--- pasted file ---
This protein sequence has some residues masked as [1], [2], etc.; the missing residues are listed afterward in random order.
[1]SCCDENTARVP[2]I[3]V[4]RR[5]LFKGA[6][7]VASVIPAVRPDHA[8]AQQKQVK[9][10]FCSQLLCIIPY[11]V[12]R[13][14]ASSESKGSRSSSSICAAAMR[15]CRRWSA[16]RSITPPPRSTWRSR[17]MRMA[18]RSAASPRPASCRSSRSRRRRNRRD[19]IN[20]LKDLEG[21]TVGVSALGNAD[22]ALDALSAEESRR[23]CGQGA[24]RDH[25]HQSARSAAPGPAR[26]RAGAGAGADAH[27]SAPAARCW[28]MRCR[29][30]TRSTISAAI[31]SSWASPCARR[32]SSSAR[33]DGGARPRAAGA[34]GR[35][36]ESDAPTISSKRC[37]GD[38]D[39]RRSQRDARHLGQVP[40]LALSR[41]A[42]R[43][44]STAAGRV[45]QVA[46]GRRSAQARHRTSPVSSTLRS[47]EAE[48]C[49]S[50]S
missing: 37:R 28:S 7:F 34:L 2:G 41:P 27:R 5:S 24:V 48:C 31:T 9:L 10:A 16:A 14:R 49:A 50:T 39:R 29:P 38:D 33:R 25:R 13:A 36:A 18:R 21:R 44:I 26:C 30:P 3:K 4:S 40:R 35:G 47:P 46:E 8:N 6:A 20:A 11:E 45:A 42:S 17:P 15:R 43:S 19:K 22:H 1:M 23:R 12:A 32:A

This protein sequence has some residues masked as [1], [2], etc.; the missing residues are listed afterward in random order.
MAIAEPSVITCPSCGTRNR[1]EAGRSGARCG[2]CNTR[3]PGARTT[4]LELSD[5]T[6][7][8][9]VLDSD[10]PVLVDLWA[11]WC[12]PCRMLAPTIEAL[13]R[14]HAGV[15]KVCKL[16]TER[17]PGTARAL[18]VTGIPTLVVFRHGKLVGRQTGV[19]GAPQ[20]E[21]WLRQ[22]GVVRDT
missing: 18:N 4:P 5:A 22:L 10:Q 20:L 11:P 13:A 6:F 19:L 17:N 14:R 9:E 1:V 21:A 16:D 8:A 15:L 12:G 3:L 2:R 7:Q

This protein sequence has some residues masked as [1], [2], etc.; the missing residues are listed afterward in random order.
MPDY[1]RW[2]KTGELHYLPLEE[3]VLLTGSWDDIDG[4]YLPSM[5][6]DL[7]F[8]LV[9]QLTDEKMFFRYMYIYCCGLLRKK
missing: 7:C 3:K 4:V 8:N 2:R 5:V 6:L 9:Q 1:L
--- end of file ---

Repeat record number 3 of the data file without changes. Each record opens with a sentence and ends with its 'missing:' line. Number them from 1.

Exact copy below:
This protein sequence has some residues masked as [1], [2], etc.; the missing residues are listed afterward in random order.
MPDY[1]RW[2]KTGELHYLPLEE[3]VLLTGSWDDIDG[4]YLPSM[5][6]DL[7]F[8]LV[9]QLTDEKMFFRYMYIYCCGLLRKK
missing: 7:C 3:K 4:V 8:N 2:R 5:V 6:L 9:Q 1:L